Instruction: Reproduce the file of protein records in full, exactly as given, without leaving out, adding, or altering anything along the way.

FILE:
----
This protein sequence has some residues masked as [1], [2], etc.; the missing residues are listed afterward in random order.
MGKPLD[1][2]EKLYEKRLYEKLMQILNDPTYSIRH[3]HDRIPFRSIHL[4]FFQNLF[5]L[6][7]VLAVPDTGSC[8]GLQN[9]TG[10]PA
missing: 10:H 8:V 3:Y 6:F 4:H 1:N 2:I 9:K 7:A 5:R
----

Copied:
This protein sequence has some residues masked as [1], [2], etc.; the missing residues are listed afterward in random order.
MGKPLD[1][2]EKLYEKRLYEKLMQILNDPTYSIRH[3]HDRIPFRSIHL[4]FFQNLF[5]L[6][7]VLAVPDTGSC[8]GLQN[9]TG[10]PA
missing: 10:H 8:V 3:Y 6:F 4:H 1:N 2:I 9:K 7:A 5:R